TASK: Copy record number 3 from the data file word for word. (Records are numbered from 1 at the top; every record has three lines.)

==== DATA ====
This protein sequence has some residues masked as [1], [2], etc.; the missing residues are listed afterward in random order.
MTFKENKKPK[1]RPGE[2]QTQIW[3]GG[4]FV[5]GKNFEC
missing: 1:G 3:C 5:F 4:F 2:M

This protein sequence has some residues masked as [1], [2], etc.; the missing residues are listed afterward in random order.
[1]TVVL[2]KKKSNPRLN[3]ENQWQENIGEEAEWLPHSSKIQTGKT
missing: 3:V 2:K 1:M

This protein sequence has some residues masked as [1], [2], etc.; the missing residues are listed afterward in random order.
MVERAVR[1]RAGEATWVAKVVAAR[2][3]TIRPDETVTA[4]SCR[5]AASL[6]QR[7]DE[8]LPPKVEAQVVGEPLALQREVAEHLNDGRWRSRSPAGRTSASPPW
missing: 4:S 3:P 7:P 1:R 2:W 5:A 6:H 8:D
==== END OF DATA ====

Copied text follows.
This protein sequence has some residues masked as [1], [2], etc.; the missing residues are listed afterward in random order.
MVERAVR[1]RAGEATWVAKVVAAR[2][3]TIRPDETVTA[4]SCR[5]AASL[6]QR[7]DE[8]LPPKVEAQVVGEPLALQREVAEHLNDGRWRSRSPAGRTSASPPW
missing: 4:S 3:P 7:P 1:R 2:W 5:A 6:H 8:D